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nieve f. (Noun) "snow"
13th cent. From Vulgar Latin *neve 'id.' From Latin nivem, accusative of nix 'id.' From Proto-Italic *snik- 'id.' A feminine from Proto-Indo-European *sni̯gwh- 'id.'
Indo-European
Romance
Asturian nieve, Portuguese neve, Galician neve, Catalan neu, Italian neve
Celtic
Old Irish snigid "to snow," Middle Welsh nyf "snow"
Germanic
Gothic snaiws "snow," Old Norse snær 'id.,' Old High German snēo 'id.,' Old Saxon snēo 'id.,' Old English snāw 'id.' (English snow)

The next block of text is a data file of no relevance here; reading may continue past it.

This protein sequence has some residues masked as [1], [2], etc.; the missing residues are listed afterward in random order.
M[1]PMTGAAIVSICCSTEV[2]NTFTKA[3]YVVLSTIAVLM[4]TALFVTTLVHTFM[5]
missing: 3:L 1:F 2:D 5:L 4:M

Balto-Slavic
Old Church Slavonic sněgь "snow," Russian sneg 'id.,' Czech sníh 'id.,' Polish śnieg 'id.,' Slovene snẹ̑g 'id.,' Old Prussian snaygis 'id.,' Lithuanian sniñga "it snows," Latvian snìegs "snow"
Hellenic
Ancient Greek νίφειν (níphein) "to snow"
Indo-Iranian
Sanskrit asnihat "to lie down," Young Avestan snaēža- "to snow"

The snow-lexicon of the Indo-Europeans was basic and broad; of few words and with little nuance. As Mallory & Adams (2014) point out, however, the language of Proto-Uralic - the Indo-European's neighbors to the north - was varied and complex.

There were at least two dialect variants for "snow" in Vulgar Latin. Aromanian neao "snow," Romanian nea 'id.,' Sardinian ni 'id.' reflect Vulgar Latin *nive 'id.' (Dictionnaire Étymologique Roman).